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Comedian Mark Thomas at the Trades: review

Sunday, 17 February 2013

Paul Clarke reviews Mark Thomas's 'Bravo Figaro' at the Trades (Wednesday 13 February) and says our town needs to get its thinking caps for when Mark returns with his Manifesto show in April.

'I love it here. The shops are brilliant, this club is great and all you need now is to get rid of Bernard Ingham.' Mark Thomas

You don't do stand up for nearly three decades without knowing how to win over an audience and Mark Thomas does it without appearing to be cheesy such is his charm.

Mark Thomas

Mark Thomas at the Trades: photo Paul Clarke

Many of the sold-out crowd were there because they remember Mark's jolly japes on Channel 4 using a range of guerilla antics to mock and expose the hypocrites running our nation, but it is easy to forget he is one of our best stand ups. This show was a bit of an oddity as it falls into two halves - one uproariously funny straight stand up and other a clever mix of humour and pathos.

The first half was Mark riffing on language and gestures which was essentially him talking about the best ideas from his Manifesto show where members of the audience are asked to submit their suggestions for an alternative political manifesto. Some are surreal and others brilliantly simple. The one most appropriate for Hebden was that: Anti-social idiots who allow their dogs to foul footpaths should be forced to wear the poo as a moustache.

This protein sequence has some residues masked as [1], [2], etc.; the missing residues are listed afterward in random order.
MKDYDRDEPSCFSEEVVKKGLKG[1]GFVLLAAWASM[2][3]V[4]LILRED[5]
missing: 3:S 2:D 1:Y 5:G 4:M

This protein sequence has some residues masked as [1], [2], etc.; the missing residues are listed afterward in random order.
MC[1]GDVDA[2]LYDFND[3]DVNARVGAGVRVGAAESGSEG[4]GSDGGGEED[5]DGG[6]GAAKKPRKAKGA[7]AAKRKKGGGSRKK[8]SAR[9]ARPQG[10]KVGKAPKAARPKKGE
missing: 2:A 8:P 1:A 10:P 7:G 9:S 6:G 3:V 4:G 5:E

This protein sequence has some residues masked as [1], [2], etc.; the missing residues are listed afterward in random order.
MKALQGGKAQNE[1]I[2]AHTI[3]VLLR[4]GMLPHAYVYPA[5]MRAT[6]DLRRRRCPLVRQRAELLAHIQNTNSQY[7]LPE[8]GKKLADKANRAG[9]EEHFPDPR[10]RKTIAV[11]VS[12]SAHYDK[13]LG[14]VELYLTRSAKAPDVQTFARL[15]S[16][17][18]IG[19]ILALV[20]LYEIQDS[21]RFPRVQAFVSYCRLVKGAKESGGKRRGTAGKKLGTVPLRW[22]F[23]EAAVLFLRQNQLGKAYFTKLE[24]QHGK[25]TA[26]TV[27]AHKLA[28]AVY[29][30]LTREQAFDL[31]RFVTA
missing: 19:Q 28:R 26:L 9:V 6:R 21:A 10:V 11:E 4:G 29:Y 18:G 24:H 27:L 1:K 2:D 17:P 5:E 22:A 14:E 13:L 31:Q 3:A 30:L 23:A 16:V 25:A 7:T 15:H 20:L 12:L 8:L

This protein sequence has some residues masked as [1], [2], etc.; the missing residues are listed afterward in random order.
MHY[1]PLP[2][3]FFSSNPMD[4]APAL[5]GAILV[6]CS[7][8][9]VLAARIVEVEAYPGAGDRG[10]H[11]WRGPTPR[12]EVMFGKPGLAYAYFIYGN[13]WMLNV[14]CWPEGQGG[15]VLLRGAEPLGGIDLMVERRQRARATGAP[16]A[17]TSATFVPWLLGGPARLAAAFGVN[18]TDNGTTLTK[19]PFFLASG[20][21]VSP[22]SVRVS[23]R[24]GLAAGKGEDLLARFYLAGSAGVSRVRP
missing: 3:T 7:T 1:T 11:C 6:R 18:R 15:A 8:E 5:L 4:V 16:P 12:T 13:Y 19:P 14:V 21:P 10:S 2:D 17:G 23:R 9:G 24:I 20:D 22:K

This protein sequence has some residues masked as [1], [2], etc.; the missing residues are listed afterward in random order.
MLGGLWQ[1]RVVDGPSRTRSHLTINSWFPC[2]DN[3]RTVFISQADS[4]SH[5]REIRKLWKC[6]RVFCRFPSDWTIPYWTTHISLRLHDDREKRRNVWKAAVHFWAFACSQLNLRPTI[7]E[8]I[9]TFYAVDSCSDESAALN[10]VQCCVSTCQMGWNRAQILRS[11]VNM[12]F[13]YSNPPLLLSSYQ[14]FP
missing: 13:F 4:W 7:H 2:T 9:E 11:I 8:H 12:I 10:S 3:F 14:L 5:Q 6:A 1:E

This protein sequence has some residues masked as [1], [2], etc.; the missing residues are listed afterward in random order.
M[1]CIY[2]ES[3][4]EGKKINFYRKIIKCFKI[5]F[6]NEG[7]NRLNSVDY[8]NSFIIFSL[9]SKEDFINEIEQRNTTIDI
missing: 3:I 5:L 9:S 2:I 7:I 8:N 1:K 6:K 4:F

The second half of Bravo Figaro was Mark examining in public his difficult relationship with his Tory voting, bigoted, violent father Colin who was also paradoxically a huge lover of opera. Mark used the C word to describe his larger than life father who was more than a little handy with his fists with his family, and clearly had a huge impact on Mark's personality. His father was also a working class builder who goes to the Royal Opera House and Glyndebourne where such men are a rarity.

But this complex force of nature was struck down by the muscle wasting condition Progressive Supranuclear Palsy and the final coda was Mark lining up some Royal Opera House singers to perform in his father's Bournemouth bungalow. Sounds incredibly trite, but was actually incredibly moving as Mark tried to reconcile his own demons and bring his stricken father back to him for a few hours.

Mark himself admitted some of his acting might be a bit ropey, but despite an audience member's baby wailing though a particularly sensitive moment - only in Hebden - he somehow pulled the props and frank audio recordings of his parents into something coherent. The result is not a man in the house who didn't recognise their fraught relationships with their own old man.

Mark Thomas came with reputation as a professional Sarf London lefty wind up merchant but left his mainly middle class audience with much food for thought and an insight into a world they barely knew existed.

The Trades have booked Mark Thomas to come back to do his Manifesto show that has been such a big hit live and Radio 4 on Wednesday 4 April, but they need your help. They need everyone who buys ticket to start thinking about their own People's Manifesto idea so we can produce the best ideas of any town in the UK. On every seat there will be a slip for you write down your ideas and Mark is confident the Calder Valley will be a rich source of thoughtful ánd offbeat ideas. The ball in now firmly in our court.

See also:

HebWeb News: Mark Thomas plays the Trades Club (Nov 12)